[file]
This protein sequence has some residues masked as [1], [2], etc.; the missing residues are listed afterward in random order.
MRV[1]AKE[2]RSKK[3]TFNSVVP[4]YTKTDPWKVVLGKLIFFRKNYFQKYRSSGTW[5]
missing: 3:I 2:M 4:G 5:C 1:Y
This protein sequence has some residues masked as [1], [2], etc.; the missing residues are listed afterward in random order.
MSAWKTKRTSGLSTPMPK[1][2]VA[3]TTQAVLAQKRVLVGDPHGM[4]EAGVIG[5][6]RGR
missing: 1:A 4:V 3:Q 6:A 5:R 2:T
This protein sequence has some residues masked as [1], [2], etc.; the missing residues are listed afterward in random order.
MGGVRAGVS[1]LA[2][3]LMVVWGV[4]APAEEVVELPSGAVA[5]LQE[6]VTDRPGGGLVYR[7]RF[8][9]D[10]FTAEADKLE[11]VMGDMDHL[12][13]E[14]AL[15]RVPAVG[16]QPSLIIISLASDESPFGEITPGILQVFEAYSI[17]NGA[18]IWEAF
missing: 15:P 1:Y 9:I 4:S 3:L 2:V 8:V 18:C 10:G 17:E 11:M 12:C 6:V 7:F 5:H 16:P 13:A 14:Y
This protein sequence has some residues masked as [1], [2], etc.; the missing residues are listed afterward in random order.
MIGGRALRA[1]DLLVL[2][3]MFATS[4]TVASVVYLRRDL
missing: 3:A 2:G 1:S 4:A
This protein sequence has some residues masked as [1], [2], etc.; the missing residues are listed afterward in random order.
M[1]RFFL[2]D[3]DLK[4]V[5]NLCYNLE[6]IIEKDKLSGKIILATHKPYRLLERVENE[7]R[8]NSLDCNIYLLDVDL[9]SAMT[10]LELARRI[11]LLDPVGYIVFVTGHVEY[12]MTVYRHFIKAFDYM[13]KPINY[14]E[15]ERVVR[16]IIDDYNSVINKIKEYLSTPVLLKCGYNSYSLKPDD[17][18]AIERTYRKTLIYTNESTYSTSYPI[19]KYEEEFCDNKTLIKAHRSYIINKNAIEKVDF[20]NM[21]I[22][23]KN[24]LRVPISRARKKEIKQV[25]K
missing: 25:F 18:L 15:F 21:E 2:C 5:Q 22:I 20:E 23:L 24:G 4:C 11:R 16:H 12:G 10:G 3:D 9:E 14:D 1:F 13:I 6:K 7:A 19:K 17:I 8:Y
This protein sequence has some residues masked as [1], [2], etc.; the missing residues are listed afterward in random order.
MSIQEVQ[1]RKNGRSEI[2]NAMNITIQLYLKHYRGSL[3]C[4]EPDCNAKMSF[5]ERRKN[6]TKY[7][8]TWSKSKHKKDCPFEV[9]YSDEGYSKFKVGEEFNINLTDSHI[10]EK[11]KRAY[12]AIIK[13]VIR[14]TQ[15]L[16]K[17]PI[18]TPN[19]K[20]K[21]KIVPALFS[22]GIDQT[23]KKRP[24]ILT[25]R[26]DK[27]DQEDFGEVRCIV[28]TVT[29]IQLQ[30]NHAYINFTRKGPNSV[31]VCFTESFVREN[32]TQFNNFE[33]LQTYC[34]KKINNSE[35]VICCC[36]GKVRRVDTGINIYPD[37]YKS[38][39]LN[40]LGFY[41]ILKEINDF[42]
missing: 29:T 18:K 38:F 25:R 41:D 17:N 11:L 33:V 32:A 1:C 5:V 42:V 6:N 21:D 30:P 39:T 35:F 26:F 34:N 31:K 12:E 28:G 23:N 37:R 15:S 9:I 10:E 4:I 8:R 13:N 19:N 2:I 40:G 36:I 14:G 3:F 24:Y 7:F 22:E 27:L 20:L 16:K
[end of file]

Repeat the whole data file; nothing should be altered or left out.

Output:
This protein sequence has some residues masked as [1], [2], etc.; the missing residues are listed afterward in random order.
MRV[1]AKE[2]RSKK[3]TFNSVVP[4]YTKTDPWKVVLGKLIFFRKNYFQKYRSSGTW[5]
missing: 3:I 2:M 4:G 5:C 1:Y
This protein sequence has some residues masked as [1], [2], etc.; the missing residues are listed afterward in random order.
MSAWKTKRTSGLSTPMPK[1][2]VA[3]TTQAVLAQKRVLVGDPHGM[4]EAGVIG[5][6]RGR
missing: 1:A 4:V 3:Q 6:A 5:R 2:T
This protein sequence has some residues masked as [1], [2], etc.; the missing residues are listed afterward in random order.
MGGVRAGVS[1]LA[2][3]LMVVWGV[4]APAEEVVELPSGAVA[5]LQE[6]VTDRPGGGLVYR[7]RF[8][9]D[10]FTAEADKLE[11]VMGDMDHL[12][13]E[14]AL[15]RVPAVG[16]QPSLIIISLASDESPFGEITPGILQVFEAYSI[17]NGA[18]IWEAF
missing: 15:P 1:Y 9:I 4:S 3:L 2:V 8:V 18:C 10:G 17:E 11:M 12:C 6:V 7:F 5:H 16:P 13:A 14:Y
This protein sequence has some residues masked as [1], [2], etc.; the missing residues are listed afterward in random order.
MIGGRALRA[1]DLLVL[2][3]MFATS[4]TVASVVYLRRDL
missing: 3:A 2:G 1:S 4:A
This protein sequence has some residues masked as [1], [2], etc.; the missing residues are listed afterward in random order.
M[1]RFFL[2]D[3]DLK[4]V[5]NLCYNLE[6]IIEKDKLSGKIILATHKPYRLLERVENE[7]R[8]NSLDCNIYLLDVDL[9]SAMT[10]LELARRI[11]LLDPVGYIVFVTGHVEY[12]MTVYRHFIKAFDYM[13]KPINY[14]E[15]ERVVR[16]IIDDYNSVINKIKEYLSTPVLLKCGYNSYSLKPDD[17][18]AIERTYRKTLIYTNESTYSTSYPI[19]KYEEEFCDNKTLIKAHRSYIINKNAIEKVDF[20]NM[21]I[22][23]KN[24]LRVPISRARKKEIKQV[25]K
missing: 25:F 18:L 15:F 21:E 2:C 5:Q 22:I 20:E 23:L 24:G 4:C 11:R 16:H 12:G 10:G 3:D 9:E 14:D 1:F 13:I 6:K 7:A 19:K 17:I 8:Y
This protein sequence has some residues masked as [1], [2], etc.; the missing residues are listed afterward in random order.
MSIQEVQ[1]RKNGRSEI[2]NAMNITIQLYLKHYRGSL[3]C[4]EPDCNAKMSF[5]ERRKN[6]TKY[7][8]TWSKSKHKKDCPFEV[9]YSDEGYSKFKVGEEFNINLTDSHI[10]EK[11]KRAY[12]AIIK[13]VIR[14]TQ[15]L[16]K[17]PI[18]TPN[19]K[20]K[21]KIVPALFS[22]GIDQT[23]KKRP[24]ILT[25]R[26]DK[27]DQEDFGEVRCIV[28]TVT[29]IQLQ[30]NHAYINFTRKGPNSV[31]VCFTESFVREN[32]TQFNNFE[33]LQTYC[34]KKINNSE[35]VICCC[36]GKVRRVDTGINIYPD[37]YKS[38][39]LN[40]LGFY[41]ILKEINDF[42]
missing: 29:T 18:K 38:F 25:R 41:D 17:N 11:L 33:V 32:A 1:C 5:V 42:V 6:N 21:D 30:P 39:T 35:F 26:F 34:N 31:K 12:E 28:G 23:N 37:R 15:S 9:I 10:E 4:I 8:R 13:N 19:N 2:I 40:G 36:I 14:G 3:F 24:Y 7:F 22:E 27:L 20:L 16:K